Acts 13

This is a long chapter!  Of course it would have to be, in order to chronicle the teachings of Paul and Barnabas. Those two were traveling companions who got around Asia Minor in the first centuries. You should really have a map when you are reading these chapters in Acts.

The chapter starts with the commissioning of Paul and Barnabas. We see some of those from earlier, particular Simeon (called “the black man”) who we know is from Africa. However, we see something somewhat interesting when it comes to the commissioning of these two. Particularly in the order in which they were commissioned. Their commissioning happened as they were sent out to do the ministry to which they were called. Rather than being an affirmation of their ministry, as it is often is within the SDA faith tradition, it was something that inspired and innervated their ministry at the very beginning.

As I am sure you know, many other traditions of the Christian faith ordain or commission their clergy at the beginning of their work, rather than as a denominational stamp of approval for ministry already completed. It is true that many seminarians, as they leave, are ordained into Gospel Ministry by their governing bodies. We, as Seventh-day Adventists use this ordaining or commissioning, one for one gender, and one for the other gender (which is a whole other conversation) as a denominational stamp of approval that they are solid workers for God.

I’m torn, to be honest. I love the biblical model of ordaining for ministry as it begins. But I also understand withholding that denominational credential to be sure of the competency and solid nature of the ministers that we ordain/commission. I wonder, if we should fight so hard, ostensibly from scripture, to keep some people out of gospel ordination when we have strayed from what seems the biblical principle of ordination in its inception. I have often wondered about this.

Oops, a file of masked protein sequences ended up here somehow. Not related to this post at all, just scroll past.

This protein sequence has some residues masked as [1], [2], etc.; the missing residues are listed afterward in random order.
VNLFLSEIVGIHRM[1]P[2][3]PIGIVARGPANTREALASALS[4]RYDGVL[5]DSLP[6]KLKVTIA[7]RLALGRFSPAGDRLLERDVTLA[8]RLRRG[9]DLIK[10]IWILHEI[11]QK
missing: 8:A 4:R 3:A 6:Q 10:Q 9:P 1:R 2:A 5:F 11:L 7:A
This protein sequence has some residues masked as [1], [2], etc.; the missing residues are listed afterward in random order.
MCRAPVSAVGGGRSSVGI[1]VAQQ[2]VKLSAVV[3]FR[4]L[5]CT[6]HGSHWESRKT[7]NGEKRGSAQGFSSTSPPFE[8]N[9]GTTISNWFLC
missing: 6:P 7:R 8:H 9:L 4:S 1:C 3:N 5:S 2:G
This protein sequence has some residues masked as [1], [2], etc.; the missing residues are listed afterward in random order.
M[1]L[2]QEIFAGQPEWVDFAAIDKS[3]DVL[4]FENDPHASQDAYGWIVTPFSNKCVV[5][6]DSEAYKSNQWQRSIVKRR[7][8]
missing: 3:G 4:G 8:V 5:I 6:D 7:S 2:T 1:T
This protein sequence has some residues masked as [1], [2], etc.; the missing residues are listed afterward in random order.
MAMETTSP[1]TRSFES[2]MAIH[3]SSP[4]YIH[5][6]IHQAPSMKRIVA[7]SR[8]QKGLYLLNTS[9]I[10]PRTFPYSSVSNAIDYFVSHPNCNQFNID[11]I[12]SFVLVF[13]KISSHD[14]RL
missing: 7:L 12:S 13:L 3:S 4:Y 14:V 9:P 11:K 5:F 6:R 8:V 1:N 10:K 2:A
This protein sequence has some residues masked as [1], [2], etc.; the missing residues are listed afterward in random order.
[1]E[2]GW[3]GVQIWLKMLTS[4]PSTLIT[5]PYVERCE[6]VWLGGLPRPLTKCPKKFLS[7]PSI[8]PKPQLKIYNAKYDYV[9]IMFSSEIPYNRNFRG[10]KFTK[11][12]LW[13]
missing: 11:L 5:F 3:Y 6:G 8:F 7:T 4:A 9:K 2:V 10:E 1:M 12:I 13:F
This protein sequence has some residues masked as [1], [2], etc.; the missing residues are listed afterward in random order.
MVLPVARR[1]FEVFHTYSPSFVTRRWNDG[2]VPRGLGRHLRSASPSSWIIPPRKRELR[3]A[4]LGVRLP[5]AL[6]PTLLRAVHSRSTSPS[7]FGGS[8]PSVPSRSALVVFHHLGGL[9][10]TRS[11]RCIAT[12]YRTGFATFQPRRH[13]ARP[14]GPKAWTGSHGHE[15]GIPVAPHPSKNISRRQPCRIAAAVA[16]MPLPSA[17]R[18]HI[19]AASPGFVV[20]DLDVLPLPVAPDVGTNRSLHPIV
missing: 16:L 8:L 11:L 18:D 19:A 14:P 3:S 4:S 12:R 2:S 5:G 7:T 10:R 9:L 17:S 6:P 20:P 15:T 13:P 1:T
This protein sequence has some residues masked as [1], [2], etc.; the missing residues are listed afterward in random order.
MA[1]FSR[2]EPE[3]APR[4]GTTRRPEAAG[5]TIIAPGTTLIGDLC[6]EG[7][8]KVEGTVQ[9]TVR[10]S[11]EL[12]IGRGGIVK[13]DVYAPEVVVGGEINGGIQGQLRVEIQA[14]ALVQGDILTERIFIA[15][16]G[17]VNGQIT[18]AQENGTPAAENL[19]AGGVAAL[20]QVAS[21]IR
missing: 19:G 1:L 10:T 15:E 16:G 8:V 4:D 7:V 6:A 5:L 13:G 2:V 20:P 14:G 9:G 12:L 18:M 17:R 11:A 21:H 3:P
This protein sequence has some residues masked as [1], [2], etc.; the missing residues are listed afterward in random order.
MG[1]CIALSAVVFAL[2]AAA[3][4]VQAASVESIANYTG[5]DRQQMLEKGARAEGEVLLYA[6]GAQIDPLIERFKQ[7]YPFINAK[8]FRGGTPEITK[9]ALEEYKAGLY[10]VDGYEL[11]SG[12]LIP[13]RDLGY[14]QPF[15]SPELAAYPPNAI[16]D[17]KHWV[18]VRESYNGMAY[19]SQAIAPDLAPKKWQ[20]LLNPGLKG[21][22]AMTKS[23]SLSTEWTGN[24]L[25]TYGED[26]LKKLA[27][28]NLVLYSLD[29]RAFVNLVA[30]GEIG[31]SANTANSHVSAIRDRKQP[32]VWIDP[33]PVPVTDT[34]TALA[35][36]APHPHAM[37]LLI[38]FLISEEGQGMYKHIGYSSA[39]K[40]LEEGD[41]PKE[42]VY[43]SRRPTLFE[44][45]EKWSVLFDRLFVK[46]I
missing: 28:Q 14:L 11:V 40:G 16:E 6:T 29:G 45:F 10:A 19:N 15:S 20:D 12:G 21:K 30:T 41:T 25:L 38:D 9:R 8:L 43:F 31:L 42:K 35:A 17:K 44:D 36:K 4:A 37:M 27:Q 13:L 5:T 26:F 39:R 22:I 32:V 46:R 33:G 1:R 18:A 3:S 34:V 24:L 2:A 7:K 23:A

Now, obviously, the laying of hands happened at the beginning of this chapter, so it is clearly not all that this chapter is about. In fact, in this chapter we see a clear gospel presentation, the frustration of those Jews who did not accept the message, and Paul’s continued call to ministry to the gentiles in the region. There is truly a great deal going on. And perhaps, this is why there are a few people mentioned at the top of the story, prophets and preachers, diverse in their nature, in order to the Gospel out to all the world. There were people from other places, other cultures, other ethnicities, and we know of the great gospel work that was carried out by women in the first century as well.
I guess my point to all of this is simply this: When you read the accounts of those in the early church who were doing the work of ministry, ordained or not, we see a diverse group of people who had the organizing principle of the gospel as the hallmark of their fellowship. We see synagogues that were overrun with Gentiles who were interested in hearing the gospel and wouldn’t be excluded, and we see the predominant faith tradition (Jewish) feeling as if they were being threatened a bit by this new teaching that threatened to change what they had become used to.

Honestly, the first century doesn’t seem so different from the times  we currently live. There are those who would like to restrict who can preach the gospel, would withhold permission, and would feel threatened by the multiplicity of personalities and ethnicities and genders that God is willing to use to grow the kingdom of God. Some things never change.

But the heart of the Gospel has never changed, and it remains good news.

Acts 13:32 “And now we are here to bring you this Good News. The promise was made to our ancestors,33 and God has now fulfilled it for us, their descendants, by raising Jesus. This is what the second psalm says about Jesus:‘You are my Son,Today I have become your Father.
I don’t know that we should care too much about who God is calling to preach the good news. We should be worried that we are listening to when he calls us. Then, let us preach, with or without permission from anyone else. For when God calls us to give the Gospel of Jesus Christ in community, it is truly a blessing to those around us. And if we worry about someone not having the right credentials, know that we will know their hearts by the fruit of those who hear.

By Timothy Gillespie

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